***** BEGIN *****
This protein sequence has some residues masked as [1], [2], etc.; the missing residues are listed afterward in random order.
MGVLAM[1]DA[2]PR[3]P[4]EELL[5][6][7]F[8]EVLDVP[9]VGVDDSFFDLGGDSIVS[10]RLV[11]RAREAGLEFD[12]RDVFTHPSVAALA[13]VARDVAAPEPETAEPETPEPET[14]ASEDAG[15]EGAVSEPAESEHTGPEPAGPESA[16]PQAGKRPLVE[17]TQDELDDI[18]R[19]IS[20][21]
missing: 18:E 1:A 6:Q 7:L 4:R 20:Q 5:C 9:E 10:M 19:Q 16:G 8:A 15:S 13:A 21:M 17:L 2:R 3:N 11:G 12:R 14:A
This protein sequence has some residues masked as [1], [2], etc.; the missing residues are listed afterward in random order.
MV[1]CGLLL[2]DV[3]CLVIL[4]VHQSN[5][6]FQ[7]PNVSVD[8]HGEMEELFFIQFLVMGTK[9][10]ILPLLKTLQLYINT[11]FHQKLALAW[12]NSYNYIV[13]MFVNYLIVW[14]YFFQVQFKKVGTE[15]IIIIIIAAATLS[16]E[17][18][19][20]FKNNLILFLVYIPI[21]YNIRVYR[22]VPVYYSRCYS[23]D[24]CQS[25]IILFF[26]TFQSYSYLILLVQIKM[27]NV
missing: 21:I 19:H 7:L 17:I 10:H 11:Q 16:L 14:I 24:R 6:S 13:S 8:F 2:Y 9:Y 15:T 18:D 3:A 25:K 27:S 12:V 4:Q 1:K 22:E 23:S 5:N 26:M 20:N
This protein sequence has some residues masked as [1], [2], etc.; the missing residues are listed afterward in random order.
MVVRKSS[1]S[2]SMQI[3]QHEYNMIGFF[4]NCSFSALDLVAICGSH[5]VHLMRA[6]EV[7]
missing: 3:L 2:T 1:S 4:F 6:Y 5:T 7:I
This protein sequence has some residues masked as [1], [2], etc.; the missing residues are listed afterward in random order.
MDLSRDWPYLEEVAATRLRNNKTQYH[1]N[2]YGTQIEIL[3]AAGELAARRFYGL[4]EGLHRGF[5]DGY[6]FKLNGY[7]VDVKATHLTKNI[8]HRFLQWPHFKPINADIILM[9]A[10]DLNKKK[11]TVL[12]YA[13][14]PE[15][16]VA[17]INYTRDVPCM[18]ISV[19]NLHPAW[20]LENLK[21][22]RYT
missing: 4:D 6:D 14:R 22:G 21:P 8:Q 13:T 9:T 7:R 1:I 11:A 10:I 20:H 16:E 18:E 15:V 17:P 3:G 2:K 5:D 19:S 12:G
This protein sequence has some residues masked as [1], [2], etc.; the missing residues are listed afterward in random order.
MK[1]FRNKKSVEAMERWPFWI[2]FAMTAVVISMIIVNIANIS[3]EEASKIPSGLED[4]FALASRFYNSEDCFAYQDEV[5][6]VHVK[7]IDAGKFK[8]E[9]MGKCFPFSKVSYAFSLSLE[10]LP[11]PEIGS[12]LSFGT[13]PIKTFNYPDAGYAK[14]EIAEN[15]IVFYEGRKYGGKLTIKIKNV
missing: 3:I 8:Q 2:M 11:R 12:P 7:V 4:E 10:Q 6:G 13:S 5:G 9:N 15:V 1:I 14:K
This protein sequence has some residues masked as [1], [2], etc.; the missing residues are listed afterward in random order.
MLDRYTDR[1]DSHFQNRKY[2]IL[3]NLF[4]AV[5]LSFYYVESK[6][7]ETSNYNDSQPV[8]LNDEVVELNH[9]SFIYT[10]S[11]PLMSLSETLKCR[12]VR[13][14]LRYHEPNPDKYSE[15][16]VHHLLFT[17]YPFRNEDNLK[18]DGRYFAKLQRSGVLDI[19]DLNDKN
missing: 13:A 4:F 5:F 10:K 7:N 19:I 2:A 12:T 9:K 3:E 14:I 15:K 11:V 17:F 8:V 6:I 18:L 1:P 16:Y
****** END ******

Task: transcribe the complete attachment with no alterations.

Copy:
This protein sequence has some residues masked as [1], [2], etc.; the missing residues are listed afterward in random order.
MGVLAM[1]DA[2]PR[3]P[4]EELL[5][6][7]F[8]EVLDVP[9]VGVDDSFFDLGGDSIVS[10]RLV[11]RAREAGLEFD[12]RDVFTHPSVAALA[13]VARDVAAPEPETAEPETPEPET[14]ASEDAG[15]EGAVSEPAESEHTGPEPAGPESA[16]PQAGKRPLVE[17]TQDELDDI[18]R[19]IS[20][21]
missing: 18:E 1:A 6:Q 7:L 4:R 20:Q 5:C 9:E 10:M 19:Q 16:G 8:A 15:S 13:A 21:M 17:L 2:R 3:N 11:G 12:R 14:A
This protein sequence has some residues masked as [1], [2], etc.; the missing residues are listed afterward in random order.
MV[1]CGLLL[2]DV[3]CLVIL[4]VHQSN[5][6]FQ[7]PNVSVD[8]HGEMEELFFIQFLVMGTK[9][10]ILPLLKTLQLYINT[11]FHQKLALAW[12]NSYNYIV[13]MFVNYLIVW[14]YFFQVQFKKVGTE[15]IIIIIIAAATLS[16]E[17][18][19][20]FKNNLILFLVYIPI[21]YNIRVYR[22]VPVYYSRCYS[23]D[24]CQS[25]IILFF[26]TFQSYSYLILLVQIKM[27]NV
missing: 21:I 19:H 7:L 17:I 10:H 11:Q 16:L 14:I 24:R 6:S 13:S 8:F 2:Y 9:Y 15:T 18:D 3:A 25:K 27:S 12:V 4:Q 1:K 22:E 23:S 5:N 26:M 20:N
This protein sequence has some residues masked as [1], [2], etc.; the missing residues are listed afterward in random order.
MVVRKSS[1]S[2]SMQI[3]QHEYNMIGFF[4]NCSFSALDLVAICGSH[5]VHLMRA[6]EV[7]
missing: 3:L 2:T 1:S 4:F 6:Y 5:T 7:I
This protein sequence has some residues masked as [1], [2], etc.; the missing residues are listed afterward in random order.
MDLSRDWPYLEEVAATRLRNNKTQYH[1]N[2]YGTQIEIL[3]AAGELAARRFYGL[4]EGLHRGF[5]DGY[6]FKLNGY[7]VDVKATHLTKNI[8]HRFLQWPHFKPINADIILM[9]A[10]DLNKKK[11]TVL[12]YA[13][14]PE[15][16]VA[17]INYTRDVPCM[18]ISV[19]NLHPAW[20]LENLK[21][22]RYT
missing: 4:D 6:D 14:R 22:G 21:P 8:Q 13:T 9:T 7:R 1:I 11:A 10:I 20:H 16:E 18:E 15:V 17:P 3:G 2:K 5:D 19:S 12:G
This protein sequence has some residues masked as [1], [2], etc.; the missing residues are listed afterward in random order.
MK[1]FRNKKSVEAMERWPFWI[2]FAMTAVVISMIIVNIANIS[3]EEASKIPSGLED[4]FALASRFYNSEDCFAYQDEV[5][6]VHVK[7]IDAGKFK[8]E[9]MGKCFPFSKVSYAFSLSLE[10]LP[11]PEIGS[12]LSFGT[13]PIKTFNYPDAGYAK[14]EIAEN[15]IVFYEGRKYGGKLTIKIKNV
missing: 3:I 8:Q 2:M 11:R 12:P 7:V 4:E 10:Q 6:G 13:S 5:G 9:N 15:V 1:I 14:K
This protein sequence has some residues masked as [1], [2], etc.; the missing residues are listed afterward in random order.
MLDRYTDR[1]DSHFQNRKY[2]IL[3]NLF[4]AV[5]LSFYYVESK[6][7]ETSNYNDSQPV[8]LNDEVVELNH[9]SFIYT[10]S[11]PLMSLSETLKCR[12]VR[13][14]LRYHEPNPDKYSE[15][16]VHHLLFT[17]YPFRNEDNLK[18]DGRYFAKLQRSGVLDI[19]DLNDKN
missing: 13:A 4:F 5:F 10:K 7:N 19:I 2:A 12:T 9:K 3:E 14:I 15:K 11:V 17:F 8:V 6:I 18:L 1:P 16:Y